5 Common Asphalt Pavement Problems and How to Resolve Them
Asphalt trumps concrete in many ways, making it a straightforward choice for residential and commercial projects. However, asphalt is not immune to issues, which may result from natural wear and tear, aging, overload, poor installation and other factors.
Here are some of the most common asphalt pavement issues and what you can do to fix them.
1. Alligator Cracking
Alligator cracking consists of inter-connected hairline fractures, making it look like the scales of an alligator. It usually surfaces when the base of your pavement is weak, the pavement isn’t thick, there’s overload, and so on. If not repaired early, alligator cracking worsens over time and becomes more difficult and expensive.
There are several ways to fix the issue, depending on the severity of the damage. However, the most effective method is to remove the damaged section, strengthen the base, and install fresh asphalt over the area.
Potholes usually take the shape of a bowl, and as the damage becomes severe, they widen and get to the base. They typically result when small cracks widen and worsen. Also, potholes can be caused when puddles of water stay on the spot for a long time and lead to depression.
There are several ways to fix a pothole, depending on the intensity. One way is to pour the patching material into the pothole without clearing water and debris, compact it using a patching truck tire, and add more materials if you still notice a depression.
3. Block Cracking
Block cracking got its name from its rectangular shape, that’s usually about one foot large and can cover a larger area. This issue isn’t restricted to high-traffic areas as it is not load-dependent.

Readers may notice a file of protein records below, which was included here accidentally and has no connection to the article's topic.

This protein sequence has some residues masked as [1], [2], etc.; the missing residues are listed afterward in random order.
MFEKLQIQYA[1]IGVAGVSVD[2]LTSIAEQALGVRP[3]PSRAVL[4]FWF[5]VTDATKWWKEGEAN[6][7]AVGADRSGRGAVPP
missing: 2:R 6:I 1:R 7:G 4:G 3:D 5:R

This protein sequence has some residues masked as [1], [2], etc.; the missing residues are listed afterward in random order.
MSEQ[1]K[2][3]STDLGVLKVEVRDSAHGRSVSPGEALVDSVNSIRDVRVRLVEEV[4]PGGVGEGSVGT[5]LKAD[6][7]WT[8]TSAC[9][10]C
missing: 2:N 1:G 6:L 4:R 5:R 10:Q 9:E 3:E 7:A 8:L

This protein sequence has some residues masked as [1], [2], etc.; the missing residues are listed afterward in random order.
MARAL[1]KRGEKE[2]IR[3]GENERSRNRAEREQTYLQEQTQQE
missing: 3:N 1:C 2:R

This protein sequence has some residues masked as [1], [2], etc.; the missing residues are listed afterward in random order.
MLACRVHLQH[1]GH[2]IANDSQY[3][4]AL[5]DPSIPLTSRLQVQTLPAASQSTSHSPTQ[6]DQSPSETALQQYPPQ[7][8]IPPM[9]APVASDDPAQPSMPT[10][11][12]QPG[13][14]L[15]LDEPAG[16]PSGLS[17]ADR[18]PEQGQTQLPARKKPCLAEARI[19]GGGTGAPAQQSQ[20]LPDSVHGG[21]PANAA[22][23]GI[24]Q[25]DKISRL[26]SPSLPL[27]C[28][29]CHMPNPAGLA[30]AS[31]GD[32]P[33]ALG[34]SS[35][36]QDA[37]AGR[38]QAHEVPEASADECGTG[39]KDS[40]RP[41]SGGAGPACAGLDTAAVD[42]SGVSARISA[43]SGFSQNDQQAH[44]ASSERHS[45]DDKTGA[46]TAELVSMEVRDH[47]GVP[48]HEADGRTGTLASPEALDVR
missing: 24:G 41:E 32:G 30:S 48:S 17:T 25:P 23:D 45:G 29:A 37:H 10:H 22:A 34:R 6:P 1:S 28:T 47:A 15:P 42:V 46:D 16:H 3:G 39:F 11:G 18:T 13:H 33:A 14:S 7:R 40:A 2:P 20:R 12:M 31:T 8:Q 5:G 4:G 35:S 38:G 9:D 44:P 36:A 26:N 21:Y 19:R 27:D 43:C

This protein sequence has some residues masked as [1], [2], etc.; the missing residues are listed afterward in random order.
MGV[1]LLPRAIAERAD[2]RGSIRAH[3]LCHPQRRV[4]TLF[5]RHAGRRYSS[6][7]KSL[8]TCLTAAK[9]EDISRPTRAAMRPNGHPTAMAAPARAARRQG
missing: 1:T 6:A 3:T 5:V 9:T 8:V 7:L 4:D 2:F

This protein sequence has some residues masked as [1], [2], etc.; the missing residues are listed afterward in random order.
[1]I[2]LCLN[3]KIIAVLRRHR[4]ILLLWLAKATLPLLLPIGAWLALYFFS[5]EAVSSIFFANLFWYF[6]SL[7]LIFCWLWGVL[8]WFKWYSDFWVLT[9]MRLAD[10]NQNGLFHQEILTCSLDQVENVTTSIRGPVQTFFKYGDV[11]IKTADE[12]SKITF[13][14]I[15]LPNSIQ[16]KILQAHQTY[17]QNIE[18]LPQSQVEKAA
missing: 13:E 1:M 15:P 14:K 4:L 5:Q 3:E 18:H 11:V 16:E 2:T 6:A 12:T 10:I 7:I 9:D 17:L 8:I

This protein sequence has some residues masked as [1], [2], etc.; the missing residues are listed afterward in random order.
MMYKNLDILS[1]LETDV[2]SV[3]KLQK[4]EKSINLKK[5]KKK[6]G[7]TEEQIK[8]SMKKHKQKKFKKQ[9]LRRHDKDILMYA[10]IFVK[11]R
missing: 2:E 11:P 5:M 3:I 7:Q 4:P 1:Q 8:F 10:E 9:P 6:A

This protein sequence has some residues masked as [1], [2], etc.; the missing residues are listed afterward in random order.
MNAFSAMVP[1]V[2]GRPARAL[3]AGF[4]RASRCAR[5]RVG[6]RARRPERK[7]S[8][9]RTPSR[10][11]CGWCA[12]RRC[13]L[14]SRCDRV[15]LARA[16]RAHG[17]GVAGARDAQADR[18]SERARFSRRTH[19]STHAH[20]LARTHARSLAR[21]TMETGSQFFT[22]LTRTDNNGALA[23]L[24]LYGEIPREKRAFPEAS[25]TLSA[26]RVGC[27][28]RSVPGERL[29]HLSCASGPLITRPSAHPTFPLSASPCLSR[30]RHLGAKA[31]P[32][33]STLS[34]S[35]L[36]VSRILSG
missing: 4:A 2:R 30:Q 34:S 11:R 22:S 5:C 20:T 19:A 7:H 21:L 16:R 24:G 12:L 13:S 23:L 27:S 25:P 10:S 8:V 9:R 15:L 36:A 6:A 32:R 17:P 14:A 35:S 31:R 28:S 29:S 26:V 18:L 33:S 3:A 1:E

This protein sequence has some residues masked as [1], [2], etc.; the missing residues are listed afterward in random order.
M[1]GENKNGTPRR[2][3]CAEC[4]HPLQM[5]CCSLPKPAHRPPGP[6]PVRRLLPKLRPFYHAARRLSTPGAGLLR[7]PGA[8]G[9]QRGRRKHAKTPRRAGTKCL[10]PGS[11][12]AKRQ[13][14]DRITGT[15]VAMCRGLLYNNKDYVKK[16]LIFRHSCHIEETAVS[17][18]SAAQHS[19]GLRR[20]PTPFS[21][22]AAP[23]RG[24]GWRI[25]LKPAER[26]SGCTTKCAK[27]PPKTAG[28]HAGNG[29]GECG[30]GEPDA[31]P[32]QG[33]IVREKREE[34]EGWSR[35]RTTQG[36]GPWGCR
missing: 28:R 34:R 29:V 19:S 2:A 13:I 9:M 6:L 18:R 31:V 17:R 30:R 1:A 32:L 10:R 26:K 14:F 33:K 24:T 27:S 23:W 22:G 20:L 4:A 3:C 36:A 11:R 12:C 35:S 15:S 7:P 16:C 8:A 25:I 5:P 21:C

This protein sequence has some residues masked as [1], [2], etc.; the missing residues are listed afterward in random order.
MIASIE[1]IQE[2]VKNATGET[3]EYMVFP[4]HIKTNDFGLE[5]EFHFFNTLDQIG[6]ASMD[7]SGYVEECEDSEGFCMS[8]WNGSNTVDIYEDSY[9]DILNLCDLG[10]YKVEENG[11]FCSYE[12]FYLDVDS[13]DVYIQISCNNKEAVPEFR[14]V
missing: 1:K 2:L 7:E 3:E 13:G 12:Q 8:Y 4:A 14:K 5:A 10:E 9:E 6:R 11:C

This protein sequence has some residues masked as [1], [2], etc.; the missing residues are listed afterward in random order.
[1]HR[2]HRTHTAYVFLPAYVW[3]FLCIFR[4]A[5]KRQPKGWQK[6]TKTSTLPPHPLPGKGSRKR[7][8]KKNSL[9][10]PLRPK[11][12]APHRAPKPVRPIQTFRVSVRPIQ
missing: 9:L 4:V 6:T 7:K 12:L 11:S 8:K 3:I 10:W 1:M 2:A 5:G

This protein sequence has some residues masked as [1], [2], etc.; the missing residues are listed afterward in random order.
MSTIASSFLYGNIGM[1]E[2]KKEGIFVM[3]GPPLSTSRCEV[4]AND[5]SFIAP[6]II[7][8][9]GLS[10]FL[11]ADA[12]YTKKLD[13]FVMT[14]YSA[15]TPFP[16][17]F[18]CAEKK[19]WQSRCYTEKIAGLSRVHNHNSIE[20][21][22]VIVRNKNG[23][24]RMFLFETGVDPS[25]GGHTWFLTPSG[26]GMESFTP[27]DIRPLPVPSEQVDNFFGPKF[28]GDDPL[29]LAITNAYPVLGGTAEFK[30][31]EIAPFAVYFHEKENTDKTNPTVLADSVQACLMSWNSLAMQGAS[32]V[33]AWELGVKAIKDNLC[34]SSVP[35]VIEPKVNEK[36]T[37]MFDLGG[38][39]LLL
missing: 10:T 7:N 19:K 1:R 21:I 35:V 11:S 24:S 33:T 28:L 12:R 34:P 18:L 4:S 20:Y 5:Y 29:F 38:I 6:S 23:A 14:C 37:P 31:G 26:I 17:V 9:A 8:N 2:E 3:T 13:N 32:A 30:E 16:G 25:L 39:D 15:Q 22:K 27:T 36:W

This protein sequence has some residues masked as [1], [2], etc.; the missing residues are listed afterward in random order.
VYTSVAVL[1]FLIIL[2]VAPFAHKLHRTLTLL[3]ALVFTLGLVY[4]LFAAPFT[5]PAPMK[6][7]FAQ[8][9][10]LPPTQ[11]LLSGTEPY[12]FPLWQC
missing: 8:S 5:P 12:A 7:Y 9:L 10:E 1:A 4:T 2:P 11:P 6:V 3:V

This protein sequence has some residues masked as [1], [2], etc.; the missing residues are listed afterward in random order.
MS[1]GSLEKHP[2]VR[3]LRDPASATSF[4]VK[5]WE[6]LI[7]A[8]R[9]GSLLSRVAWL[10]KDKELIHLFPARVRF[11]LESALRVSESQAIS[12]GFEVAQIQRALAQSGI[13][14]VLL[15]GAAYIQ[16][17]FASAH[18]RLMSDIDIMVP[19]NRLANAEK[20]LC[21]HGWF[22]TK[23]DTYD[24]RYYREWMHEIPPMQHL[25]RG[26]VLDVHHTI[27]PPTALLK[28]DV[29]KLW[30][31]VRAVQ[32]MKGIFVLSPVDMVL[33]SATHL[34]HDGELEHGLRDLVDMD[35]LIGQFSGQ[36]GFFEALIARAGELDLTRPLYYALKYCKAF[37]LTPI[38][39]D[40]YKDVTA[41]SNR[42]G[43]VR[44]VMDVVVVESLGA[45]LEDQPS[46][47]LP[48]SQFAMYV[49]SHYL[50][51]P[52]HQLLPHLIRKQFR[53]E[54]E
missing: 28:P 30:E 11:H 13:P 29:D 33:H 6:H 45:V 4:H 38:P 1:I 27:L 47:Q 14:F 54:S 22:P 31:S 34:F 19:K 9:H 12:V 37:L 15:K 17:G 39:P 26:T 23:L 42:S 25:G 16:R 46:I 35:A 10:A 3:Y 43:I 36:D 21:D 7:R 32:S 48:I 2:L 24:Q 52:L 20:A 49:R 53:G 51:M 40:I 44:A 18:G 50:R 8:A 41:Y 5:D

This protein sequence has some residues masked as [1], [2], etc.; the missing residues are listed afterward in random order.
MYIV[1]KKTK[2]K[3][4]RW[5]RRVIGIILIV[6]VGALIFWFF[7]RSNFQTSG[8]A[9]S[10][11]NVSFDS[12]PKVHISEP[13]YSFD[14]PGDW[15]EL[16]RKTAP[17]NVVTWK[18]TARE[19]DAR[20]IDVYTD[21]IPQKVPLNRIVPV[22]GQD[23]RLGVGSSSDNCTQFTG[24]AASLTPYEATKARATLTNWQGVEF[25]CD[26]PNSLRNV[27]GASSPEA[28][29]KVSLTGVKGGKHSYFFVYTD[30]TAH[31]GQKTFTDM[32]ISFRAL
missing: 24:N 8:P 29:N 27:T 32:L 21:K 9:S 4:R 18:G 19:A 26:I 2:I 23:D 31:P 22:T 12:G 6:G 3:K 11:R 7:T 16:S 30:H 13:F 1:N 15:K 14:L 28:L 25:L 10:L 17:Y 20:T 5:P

So they may be present on your infrequently traveled pavement. It can be caused by several reasons, including poor asphalt binder in the mix, poor expansive and contractive property of the asphalt due to aging, and so on.
For less severe cracks, you can use sealant to stop water from getting into the subgrade and causing more damage. Then seal coat the entire area. However, sealing is ineffective for larger cracks. In that case, you’ll have to replace the entire layer.
4. Longitudinal Crack
When a crack is parallel to the centerline of a pavement or forms in the same direction as the pavement, it is a longitudinal crack. Like block cracking, longitudinal cracks are not load-related. Instead, they are generally caused by asphalt shrinkage and expansive due to changes in temperature, pavement fatigue, poor composition at the joint, and so on.
The solution is similar to block cracking. For small cracks, typically less than half inches, use a sealant and apply a sealcoat. For severe cracks, you may have to overhaul the whole resurface and replace it with fresh asphalt.
Raveling is when asphalt particles, such as gravel, begin to dislodge and come loose. It starts gradually with the loss of asphalt and rocks downwards, resulting in uneven areas, the pooling of water in the raveled area, and other severe issues.
Simply patch the area for minor raveling. For more severe raveling, the effective solution is to remove the damaged section and then apply a fresh overlay.
Whether it is a commercial or residential pavement issue, our experts will let you know how to fix it. We also offer high-quality installation, maintenance, and repair services at affordable costs. Call us at 215-297-8311 to get started.